Actually a 1.4 multiplier is extremely low for a professional or career oriented position in the United States. The following answer is for the United States since that is where my expertise lies.
The following costs are usually provided in addition to the base salary by private companies:
- Retirement contribution
- Employee bonuses and other perks
- Office space
- Health Coverage
- Paid time off
- Employment taxes
- Disability Insurance
- Liability Insurance
- Workman's Compensation Insurance
- Profit for the company
These costs must now be paid by you, the freelancer.
In addition, as a freelancer or contractor you typically work full time, but can only bill about 24-28 hours per week.
The multipliers for employees in United States typically range from 2.0 to 4.0, so that is the range you should use as a freelancer.
Note that at a 2.0 multiplier you better be a very lean freelancer or you will not be making what you could as an employee...I am currently contracting and my multiplier is at 2.05, but that is without office space, equipment costs, liability insurance, or workman's compensation insurance.
I also pay myself a little below my market rate, but the work I'm currently doing is very interesting so I'm willing to make it work.
For a freelancer the above (and the edits below) should be used as advice on how to compute a rate.
For an agency contract there really are too many variables, some agencies hire "contractors" as short term W2 employees, in which case you should just look at the salary. Some pay all the employment taxes and some of the insurance costs, but the contractor has to pay for office costs, healthcare costs, etc.
For an agency contract you need to be careful and analyze what costs you are being required to pay for, and then make an appropriate decision.
There have been some comments about the often quoted dividing by 1000 estimate. This estimate is when you take an annual employee or market rate salary equivalent to the position which you are freelancing for and dividing that salary by 1000 to get the hourly rate which you should charge.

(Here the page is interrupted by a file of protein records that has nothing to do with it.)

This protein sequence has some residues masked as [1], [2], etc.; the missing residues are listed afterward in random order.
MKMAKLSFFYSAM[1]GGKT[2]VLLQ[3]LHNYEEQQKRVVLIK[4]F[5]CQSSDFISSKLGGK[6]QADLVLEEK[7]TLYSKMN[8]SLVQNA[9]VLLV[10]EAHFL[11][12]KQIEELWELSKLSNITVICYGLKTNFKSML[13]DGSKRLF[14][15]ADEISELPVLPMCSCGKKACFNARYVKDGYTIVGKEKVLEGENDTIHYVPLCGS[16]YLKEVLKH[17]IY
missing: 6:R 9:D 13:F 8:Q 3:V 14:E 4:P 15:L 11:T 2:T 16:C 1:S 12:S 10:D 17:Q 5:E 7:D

This will give you a ratio of 2.08 (x/1000 is the charge rate, x/2080 is the hourly salary rate, so the ratio is 2080/1000 = 2.08). This is on the low end, but can be sufficient.
The comments have questioned if employers may balk at a freelancer rate of 2.0 to 4.0 of an hourly salary number.
Someone who understands the real costs of an employee shouldn't. Especially if they are paying a freelancer at the same (or below) rate that an actual employee would incur.
Hiring an employee is time consuming and expensive, so for short term work, or work that needs a specific skill or a niche skill, there is a large benefit for employers to pay a freelancer, even if the freelancer's per hour rate is higher than an equivalent employee.
Here I will compute the actual range of multipliers for an professional employee.
- The salary range is $50,000 to $150,000
- Healthcare costs are $650/month = $7800 per year (this is from the new Affordable Care Act, it may vary from this depending on company size, etc)
- Office space cost is $300/month = $3600/year for a single employee
- Retirement contribution is 4% of salary
- Software and equipment costs are $3000 per year for a single employee
- All insurance costs are around $2600 per year for a single employee
- Administrative overhead costs are ~30% of revenue
- The employee receives 6 week of paid time off (PTO)
First, for 6 weeks of PTO means that actual hours worked by the employee is 1840. All fixed costs total to $17,000.
For the low end we have the hourly base rate as $24.04 = $50,000/2080. We have retirement costs as $2000. We have administrative costs as 30% of revenue, so we have to do something with this number. We will assume zero profit here. This means that we have 30% of revenue paid to administrative, and 70% of revenue paid to productive employees. So actual overhead is around 43% of the total employee's cost.
We also have to add the employement taxes, I won't do the calculation here as it is a bit complicated, but it is $3,825 for a $50,000 salary.
For the low end then, total cost is ($50,000 + $17,000 + $2,000 + $3,825)*1.43 = $104,140.
Now we divide that number by the number of productive hours to get $104,140/1840 = $56.60 per hour. This means that the ratio is 2.35.
A similar analysis for the $150,000 results in a multiplier of 1.96. So the more the employee salary, typically the lower the multiplier (this is because the fixed costs become less of the total cost).
Note that all of the costs in the above analysis are very conservative, and many companies have administrative costs of between 50% and 100%, especially professional service companies like software consulting/contracting, architecture, law, etc.